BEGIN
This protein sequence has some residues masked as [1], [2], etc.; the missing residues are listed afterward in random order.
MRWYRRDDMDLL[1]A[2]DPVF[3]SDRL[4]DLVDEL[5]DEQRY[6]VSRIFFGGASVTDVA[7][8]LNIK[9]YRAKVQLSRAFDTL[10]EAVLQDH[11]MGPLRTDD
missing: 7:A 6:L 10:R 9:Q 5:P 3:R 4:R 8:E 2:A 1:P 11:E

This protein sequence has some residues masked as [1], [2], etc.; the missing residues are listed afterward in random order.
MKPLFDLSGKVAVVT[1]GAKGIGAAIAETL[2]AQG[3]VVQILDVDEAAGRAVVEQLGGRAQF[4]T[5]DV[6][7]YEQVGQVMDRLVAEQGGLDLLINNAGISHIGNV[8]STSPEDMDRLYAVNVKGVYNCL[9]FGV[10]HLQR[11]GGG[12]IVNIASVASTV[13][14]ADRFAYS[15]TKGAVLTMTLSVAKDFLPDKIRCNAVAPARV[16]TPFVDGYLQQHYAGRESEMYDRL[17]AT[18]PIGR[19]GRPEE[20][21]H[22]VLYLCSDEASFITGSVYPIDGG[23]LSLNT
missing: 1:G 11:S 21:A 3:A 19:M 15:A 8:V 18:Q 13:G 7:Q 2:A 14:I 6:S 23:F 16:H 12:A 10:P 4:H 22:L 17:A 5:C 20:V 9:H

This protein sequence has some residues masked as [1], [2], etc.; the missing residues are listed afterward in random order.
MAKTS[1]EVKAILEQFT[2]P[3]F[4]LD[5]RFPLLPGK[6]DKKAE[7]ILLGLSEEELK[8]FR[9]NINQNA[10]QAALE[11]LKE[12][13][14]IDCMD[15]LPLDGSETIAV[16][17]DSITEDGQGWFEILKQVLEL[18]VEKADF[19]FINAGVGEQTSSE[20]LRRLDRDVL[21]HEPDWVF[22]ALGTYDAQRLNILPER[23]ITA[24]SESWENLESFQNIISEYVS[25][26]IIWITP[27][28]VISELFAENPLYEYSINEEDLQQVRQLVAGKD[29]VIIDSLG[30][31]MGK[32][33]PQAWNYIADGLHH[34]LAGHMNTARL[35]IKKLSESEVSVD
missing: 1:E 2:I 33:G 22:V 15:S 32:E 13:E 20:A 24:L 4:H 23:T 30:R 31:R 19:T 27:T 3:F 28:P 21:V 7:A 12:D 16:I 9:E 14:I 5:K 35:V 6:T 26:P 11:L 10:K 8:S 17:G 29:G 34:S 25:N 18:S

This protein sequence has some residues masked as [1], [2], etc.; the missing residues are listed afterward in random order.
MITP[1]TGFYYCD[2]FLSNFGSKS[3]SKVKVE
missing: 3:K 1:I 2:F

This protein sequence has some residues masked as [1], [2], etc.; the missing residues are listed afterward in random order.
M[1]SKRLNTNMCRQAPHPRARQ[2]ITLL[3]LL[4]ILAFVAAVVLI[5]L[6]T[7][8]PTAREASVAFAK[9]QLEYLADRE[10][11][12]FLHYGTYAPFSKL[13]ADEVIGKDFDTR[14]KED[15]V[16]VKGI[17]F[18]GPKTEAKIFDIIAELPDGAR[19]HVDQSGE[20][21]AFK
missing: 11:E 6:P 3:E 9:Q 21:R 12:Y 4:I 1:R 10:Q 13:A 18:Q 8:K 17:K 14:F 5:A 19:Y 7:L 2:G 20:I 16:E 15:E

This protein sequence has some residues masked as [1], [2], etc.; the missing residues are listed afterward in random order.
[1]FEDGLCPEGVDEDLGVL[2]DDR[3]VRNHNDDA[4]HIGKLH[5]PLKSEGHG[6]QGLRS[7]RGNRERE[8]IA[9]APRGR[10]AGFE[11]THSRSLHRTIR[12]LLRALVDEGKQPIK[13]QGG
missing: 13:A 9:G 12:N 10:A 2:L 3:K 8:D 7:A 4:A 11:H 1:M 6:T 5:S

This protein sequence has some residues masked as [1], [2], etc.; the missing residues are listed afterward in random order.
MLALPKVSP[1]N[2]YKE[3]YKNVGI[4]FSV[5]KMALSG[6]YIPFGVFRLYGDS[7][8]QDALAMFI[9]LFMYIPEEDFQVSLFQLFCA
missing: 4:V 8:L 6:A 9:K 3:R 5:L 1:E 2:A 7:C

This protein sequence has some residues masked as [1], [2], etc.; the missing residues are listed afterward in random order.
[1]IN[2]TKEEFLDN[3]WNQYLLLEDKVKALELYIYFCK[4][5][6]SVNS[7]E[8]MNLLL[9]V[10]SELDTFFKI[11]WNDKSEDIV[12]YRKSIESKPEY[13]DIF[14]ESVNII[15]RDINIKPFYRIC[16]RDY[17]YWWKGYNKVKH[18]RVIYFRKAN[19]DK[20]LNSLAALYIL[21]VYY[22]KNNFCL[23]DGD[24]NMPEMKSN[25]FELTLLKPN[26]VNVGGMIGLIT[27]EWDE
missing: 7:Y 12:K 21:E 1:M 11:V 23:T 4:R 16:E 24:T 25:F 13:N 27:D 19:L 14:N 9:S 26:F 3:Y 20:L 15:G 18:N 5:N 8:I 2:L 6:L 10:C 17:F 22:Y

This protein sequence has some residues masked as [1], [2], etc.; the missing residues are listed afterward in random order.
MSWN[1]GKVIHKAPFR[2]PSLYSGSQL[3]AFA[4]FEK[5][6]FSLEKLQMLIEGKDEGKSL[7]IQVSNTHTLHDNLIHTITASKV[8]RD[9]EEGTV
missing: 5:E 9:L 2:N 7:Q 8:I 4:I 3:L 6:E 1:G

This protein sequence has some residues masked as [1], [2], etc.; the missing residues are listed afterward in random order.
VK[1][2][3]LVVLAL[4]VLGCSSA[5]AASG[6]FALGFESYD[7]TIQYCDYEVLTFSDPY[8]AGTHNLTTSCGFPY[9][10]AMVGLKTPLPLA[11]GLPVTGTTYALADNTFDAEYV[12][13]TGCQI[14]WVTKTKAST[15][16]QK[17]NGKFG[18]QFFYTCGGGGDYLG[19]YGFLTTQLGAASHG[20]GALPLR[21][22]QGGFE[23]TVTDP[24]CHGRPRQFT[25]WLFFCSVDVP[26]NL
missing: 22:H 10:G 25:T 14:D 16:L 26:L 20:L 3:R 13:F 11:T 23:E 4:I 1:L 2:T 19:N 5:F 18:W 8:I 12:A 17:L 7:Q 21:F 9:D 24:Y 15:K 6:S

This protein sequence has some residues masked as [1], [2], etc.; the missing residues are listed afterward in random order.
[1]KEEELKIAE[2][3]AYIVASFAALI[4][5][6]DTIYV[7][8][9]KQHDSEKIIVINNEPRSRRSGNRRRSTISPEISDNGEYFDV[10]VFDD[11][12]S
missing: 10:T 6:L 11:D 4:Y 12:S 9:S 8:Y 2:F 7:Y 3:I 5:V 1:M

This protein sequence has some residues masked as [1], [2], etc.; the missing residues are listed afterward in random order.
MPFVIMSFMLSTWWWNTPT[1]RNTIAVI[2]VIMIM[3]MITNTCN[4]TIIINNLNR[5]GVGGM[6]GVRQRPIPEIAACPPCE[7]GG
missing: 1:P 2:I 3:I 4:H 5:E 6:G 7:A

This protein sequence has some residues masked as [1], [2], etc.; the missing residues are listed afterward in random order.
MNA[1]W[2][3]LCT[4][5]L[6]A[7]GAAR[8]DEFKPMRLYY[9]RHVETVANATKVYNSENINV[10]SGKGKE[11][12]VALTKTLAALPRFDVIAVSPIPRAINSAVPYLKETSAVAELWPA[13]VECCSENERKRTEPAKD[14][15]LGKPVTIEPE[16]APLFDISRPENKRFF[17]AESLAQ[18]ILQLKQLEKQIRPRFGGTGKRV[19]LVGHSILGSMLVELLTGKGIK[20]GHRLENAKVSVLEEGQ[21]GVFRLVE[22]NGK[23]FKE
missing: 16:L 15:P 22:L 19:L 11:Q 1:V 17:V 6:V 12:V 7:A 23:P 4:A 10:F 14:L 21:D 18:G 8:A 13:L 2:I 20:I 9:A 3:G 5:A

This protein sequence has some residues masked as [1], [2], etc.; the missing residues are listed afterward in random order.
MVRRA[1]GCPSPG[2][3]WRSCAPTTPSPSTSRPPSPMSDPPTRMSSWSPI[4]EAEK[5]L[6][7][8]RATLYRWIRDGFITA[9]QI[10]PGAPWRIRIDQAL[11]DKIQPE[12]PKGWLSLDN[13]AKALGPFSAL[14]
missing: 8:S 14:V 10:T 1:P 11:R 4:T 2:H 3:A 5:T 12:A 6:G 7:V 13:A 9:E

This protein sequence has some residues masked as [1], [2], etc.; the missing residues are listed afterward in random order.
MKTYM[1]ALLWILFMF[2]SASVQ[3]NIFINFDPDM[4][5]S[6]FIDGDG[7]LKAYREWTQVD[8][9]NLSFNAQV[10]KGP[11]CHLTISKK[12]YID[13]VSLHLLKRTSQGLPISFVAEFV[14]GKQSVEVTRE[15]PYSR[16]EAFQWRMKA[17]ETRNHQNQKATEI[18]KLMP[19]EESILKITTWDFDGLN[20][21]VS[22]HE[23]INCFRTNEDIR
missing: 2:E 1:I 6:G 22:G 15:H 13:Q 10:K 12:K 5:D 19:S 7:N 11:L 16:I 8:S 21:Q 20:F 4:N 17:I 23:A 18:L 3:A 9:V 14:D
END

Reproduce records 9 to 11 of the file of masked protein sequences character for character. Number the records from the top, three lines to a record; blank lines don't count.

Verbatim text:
This protein sequence has some residues masked as [1], [2], etc.; the missing residues are listed afterward in random order.
MSWN[1]GKVIHKAPFR[2]PSLYSGSQL[3]AFA[4]FEK[5][6]FSLEKLQMLIEGKDEGKSL[7]IQVSNTHTLHDNLIHTITASKV[8]RD[9]EEGTV
missing: 5:E 9:L 2:N 7:Q 8:I 4:I 3:L 6:E 1:G

This protein sequence has some residues masked as [1], [2], etc.; the missing residues are listed afterward in random order.
VK[1][2][3]LVVLAL[4]VLGCSSA[5]AASG[6]FALGFESYD[7]TIQYCDYEVLTFSDPY[8]AGTHNLTTSCGFPY[9][10]AMVGLKTPLPLA[11]GLPVTGTTYALADNTFDAEYV[12][13]TGCQI[14]WVTKTKAST[15][16]QK[17]NGKFG[18]QFFYTCGGGGDYLG[19]YGFLTTQLGAASHG[20]GALPLR[21][22]QGGFE[23]TVTDP[24]CHGRPRQFT[25]WLFFCSVDVP[26]NL
missing: 22:H 10:G 25:T 14:D 16:L 26:L 20:L 3:R 13:F 11:T 23:E 4:I 1:L 2:T 19:N 5:F 18:W 8:I 12:A 17:L 7:Q 21:F 9:D 24:Y 15:K 6:S

This protein sequence has some residues masked as [1], [2], etc.; the missing residues are listed afterward in random order.
[1]KEEELKIAE[2][3]AYIVASFAALI[4][5][6]DTIYV[7][8][9]KQHDSEKIIVINNEPRSRRSGNRRRSTISPEISDNGEYFDV[10]VFDD[11][12]S
missing: 10:T 6:L 11:D 4:Y 12:S 9:S 8:Y 2:F 7:Y 3:I 5:V 1:M